“You’ve won a prize!”
“I’m in a foreign country, and I need cash.”
“We’re temporarily unable to accept credit cards.”
“Your dream apartment is available immediately at an incredible price!”
Scam artists use a number of elaborate schemes to get people’s money, and many involve money transfers through companies like Western Union and MoneyGram. According to the Federal Trade Commission, the nation’s consumer protection agency, money transfers may be useful when people want to send funds to someone they know and trust but they’re completely inappropriate when dealing with a stranger.
Scammers pressure people to use money transfers so they can get their hands on the money before their victims realize they’ve been cheated. Typically, there is no way to reverse the transaction or trace the money. Another reason is that when people wire money to another country, the recipient can pick it up at multiple locations, making it nearly impossible to identify them or track them down. In some cases, the receiving agents of the money transfer company might be complicit in the fraud. Money transfers are virtually the same as sending cash — there are no protections for the sender.
Many money transfer scams involve dramatic or convincing stories that play on people’s optimistic nature, altruism or thriftiness. However, the scams always cost people money.
Counterfeit check scams:
Someone sends a person a check with instructions to deposit it and wire some or all of the money back. By law, banks must make the funds from deposited checks available within days, but uncovering a fake check can take weeks. Depositors are responsible for the checks they deposit, so if a check turns out to be fraudulent, depositors will owe the bank any money they withdrew.
Counterfeit check scams have many variations:
Lotteries and sweepstakes: You just won a foreign lottery! The letter says so, and a cashier’s check is included. All the recipient has to do is deposit the check and wire money to pay for taxes and fees. Although it looks like a legitimate cashier’s check, the bank eventually determines it is a fake. The lottery angle is a trick to get people to wire money to someone they don’t know. If people deposit the check and wire the money, the check will bounce and victims will be responsible for the money they sent.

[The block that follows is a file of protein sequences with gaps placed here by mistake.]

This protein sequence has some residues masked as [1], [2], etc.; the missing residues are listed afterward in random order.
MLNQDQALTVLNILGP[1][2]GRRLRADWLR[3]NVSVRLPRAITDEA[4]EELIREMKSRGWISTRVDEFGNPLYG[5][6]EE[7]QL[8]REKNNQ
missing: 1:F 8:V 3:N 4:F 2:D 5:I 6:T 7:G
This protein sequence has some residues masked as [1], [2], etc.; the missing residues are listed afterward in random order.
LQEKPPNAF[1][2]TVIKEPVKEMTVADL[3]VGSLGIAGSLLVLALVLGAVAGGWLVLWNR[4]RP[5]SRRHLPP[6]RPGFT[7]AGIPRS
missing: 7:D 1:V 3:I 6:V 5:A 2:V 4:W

Someone responds to a posting or ad, and offers to use a cashier’s check, personal check or corporate check to pay for the item being sold. At the last minute, the so-called buyer or buyer’s agent comes up with a reason to write the check for more than the purchase price, and asks the seller to wire back the difference. The checks are counterfeit, but very often, good enough to fool bank tellers. Acting in good faith, sellers deposit the check and wire the funds back to the “buyers.” The check bounces. Sellers are liable for the amount they wired.
Online purchase scams:
If buying something online and the seller insists on a money transfer as the only form of payment, consider it a red flag; ask to use a credit card, an escrow service or another way to pay. No matter what story the seller tells, insisting on a money transfer is a signal that sellers won’t get the item or their money back. Find another seller.
Advance fee loans:
Ads and websites that guarantee loans or credit cards regardless of one’s credit history may be tempting. when people apply, they find out they have to pay a fee in advance. If someone has to wire money for the promise of a loan or credit card, it’s likely they’re dealing with a scam artist.
Family emergency scams: A sudden call comes from someone who claims to be a family member who needs cash to get out of a jam — to fix a car, get out of jail or leave a foreign country. He begs those called to wire money right away and to keep the request confidential. Check it out with your family; it’s likely they know nothing about it. If a person cannot ignore the request, try to verify the caller’s identity by asking very personal questions a stranger couldn’t possibly answer. Keep trying to reach the family to check out the story.
Apartment rental scams:
Some scammers hijack bona-fide rental or real estate listings by changing the email address or other contact information, and placing the altered ads on other sites. Other rip-off artists make up listings for places that aren’t for rent or don’t exist, and try to pique interest with the promise of below-market rent. But once they have someone’s attention, a skilled scammer asks them to wire an application fee, a security deposit or the first month’s rent. It’s never a good idea to send money to strangers for an apartment you haven’t seen. If you can’t meet in person, see the apartment or sign a lease before paying, keep looking.
The FTC works to prevent fraudulent, deceptive and unfair business practices in the marketplace and to provide information to help consumers spot, stop and avoid them. To file a complaint or get free information on consumer issues, visit ftc.gov or call toll-free, 1.877.FTC.HELP (1.877.382.4357); TTY: 1.866.653.4261.
The FTC enters consumer complaints into the Consumer Sentinel Network, a secure online database and investigative tool used by hundreds of civil and criminal law enforcement agencies in the U.S. and abroad.